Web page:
While there is no foolproof way to judge the veracity of assertions about Iran's nuclear program, many who attended the New York City meeting were heartened by his comments and they have been reinforced in our meetings here thus far. The members of our delegation oppose any efforts toward nuclear proliferation and call upon all nations with nuclear weapons to work toward the
abolition of these weapons with the urgency and sincerity demanded by the World Court's decision.

Our delegation plans to meet with the Archbishop of the Armenian Church in Iran, the leader of the Iranian evangelical Protestants, women seated in the Iranian parliament, religious leaders from Qom (the Iranian religious university city), former President Mohammad Khatami and current President Mahmoud Ahmadinejad.

The primary focus of these discussions will be how religious communities from both nations can cooperate to promote peace and good will. During the past 50 years, Iranians and Americans have experienced trauma in their relationship with one another. Our delegation has come to Tehran in a humble posture of listening and learning as well as to raise difficult questions.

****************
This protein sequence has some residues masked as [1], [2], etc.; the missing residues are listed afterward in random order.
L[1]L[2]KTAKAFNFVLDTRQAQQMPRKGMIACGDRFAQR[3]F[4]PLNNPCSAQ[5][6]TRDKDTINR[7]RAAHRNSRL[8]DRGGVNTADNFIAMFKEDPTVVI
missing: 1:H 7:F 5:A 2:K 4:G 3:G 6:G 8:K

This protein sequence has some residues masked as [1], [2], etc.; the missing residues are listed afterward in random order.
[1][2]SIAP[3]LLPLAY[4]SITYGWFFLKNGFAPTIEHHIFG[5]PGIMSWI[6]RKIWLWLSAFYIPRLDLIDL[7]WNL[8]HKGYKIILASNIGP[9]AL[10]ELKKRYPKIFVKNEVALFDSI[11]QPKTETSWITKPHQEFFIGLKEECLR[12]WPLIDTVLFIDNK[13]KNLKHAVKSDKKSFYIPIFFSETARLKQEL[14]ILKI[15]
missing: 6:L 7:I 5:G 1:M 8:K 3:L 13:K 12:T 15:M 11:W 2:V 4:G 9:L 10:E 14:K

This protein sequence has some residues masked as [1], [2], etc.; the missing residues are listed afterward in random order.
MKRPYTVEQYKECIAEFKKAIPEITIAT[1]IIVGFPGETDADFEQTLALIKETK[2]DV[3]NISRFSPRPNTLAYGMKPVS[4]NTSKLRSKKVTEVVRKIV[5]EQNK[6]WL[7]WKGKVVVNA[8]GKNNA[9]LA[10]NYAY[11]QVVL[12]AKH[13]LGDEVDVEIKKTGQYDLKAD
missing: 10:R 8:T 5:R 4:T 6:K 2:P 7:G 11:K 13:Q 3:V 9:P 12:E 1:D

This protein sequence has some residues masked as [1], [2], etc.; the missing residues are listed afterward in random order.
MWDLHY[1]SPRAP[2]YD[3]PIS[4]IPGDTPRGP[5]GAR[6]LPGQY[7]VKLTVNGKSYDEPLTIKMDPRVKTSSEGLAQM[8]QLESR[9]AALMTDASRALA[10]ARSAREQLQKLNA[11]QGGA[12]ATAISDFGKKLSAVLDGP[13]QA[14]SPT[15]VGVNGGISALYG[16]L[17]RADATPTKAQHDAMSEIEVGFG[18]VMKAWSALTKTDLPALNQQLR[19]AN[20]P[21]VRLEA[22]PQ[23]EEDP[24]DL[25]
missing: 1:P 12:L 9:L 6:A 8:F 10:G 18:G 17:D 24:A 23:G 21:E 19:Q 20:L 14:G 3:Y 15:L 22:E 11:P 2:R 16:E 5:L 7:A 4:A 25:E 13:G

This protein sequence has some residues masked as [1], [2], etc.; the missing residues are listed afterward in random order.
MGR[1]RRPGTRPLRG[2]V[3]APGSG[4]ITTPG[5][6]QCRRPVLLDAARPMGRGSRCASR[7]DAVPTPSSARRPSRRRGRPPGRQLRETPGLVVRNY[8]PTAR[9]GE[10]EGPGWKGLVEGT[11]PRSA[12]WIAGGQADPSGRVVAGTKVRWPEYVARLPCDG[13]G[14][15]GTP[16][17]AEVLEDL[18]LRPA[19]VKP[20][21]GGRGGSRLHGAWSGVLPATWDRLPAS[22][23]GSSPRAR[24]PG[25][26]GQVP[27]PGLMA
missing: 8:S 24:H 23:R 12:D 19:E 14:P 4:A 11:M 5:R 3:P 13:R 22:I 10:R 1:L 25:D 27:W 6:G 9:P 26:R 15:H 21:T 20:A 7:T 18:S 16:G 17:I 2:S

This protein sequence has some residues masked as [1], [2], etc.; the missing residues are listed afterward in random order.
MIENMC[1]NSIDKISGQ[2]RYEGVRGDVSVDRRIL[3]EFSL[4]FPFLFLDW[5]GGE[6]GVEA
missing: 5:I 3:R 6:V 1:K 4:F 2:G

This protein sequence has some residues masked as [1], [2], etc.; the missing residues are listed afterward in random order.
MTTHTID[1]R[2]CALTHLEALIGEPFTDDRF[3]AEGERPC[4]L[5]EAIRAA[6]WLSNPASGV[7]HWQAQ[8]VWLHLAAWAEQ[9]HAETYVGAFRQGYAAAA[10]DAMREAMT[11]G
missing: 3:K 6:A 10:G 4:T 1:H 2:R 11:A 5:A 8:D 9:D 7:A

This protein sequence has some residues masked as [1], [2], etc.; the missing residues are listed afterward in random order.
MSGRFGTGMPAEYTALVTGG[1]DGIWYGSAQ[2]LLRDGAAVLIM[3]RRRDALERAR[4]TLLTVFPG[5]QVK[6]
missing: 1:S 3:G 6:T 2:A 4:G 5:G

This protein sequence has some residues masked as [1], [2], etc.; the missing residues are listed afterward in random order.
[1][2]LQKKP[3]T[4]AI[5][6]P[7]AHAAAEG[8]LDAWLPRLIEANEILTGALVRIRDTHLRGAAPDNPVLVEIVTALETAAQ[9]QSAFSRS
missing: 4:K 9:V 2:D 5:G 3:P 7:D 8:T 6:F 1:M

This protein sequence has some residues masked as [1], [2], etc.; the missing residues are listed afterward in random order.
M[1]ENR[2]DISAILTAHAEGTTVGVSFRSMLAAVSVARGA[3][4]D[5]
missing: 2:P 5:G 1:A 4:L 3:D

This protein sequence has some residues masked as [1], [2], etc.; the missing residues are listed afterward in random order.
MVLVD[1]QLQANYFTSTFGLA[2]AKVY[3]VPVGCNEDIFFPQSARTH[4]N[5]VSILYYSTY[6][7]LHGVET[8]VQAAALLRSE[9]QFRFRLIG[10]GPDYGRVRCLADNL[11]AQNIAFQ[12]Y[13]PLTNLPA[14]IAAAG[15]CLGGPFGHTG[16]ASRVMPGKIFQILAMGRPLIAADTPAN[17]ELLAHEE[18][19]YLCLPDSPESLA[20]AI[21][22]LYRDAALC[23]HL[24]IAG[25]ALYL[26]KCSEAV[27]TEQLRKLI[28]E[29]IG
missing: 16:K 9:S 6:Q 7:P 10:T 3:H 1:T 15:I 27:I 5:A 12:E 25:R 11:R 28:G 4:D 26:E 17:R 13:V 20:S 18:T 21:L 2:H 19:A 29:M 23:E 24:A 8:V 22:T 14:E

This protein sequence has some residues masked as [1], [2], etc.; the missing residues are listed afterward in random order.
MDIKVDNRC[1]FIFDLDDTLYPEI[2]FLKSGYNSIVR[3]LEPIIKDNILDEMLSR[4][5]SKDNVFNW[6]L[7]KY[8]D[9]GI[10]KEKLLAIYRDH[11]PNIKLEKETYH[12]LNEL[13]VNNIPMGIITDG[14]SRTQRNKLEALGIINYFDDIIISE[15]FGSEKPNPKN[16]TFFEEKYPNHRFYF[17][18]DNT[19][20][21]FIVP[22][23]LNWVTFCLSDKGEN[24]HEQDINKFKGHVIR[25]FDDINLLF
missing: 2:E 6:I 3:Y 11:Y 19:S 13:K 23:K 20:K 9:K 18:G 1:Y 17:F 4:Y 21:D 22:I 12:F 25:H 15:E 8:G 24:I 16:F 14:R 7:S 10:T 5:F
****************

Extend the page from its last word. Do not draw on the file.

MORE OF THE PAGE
Some have pointed out that there is a risk that our delegation will be used by the government of Iran to further its own purposes. Certainly we understand this. But to do nothing could provide the impetus for governments to continue posturing themselves for conflict and suffering. Dialogue is a vital nonviolent step in reducing the potential deadly outcome of heightened political rhetoric
and posturing. We are taking all steps possible to ensure that our communications are clear and not open to misinterpretation. Furthermore, U.S. officials are aware of and have affirmed our delegation.

Upon our return to the U.S., delegates will participate in meetings in Washington, DC with elected officials.

Peacemaking requires that we take risks. But the urgency of the moment, the rising tensions and continued misunderstandings that are driving our nations toward increased hostility demand that we take those risks if we are to be peacemakers.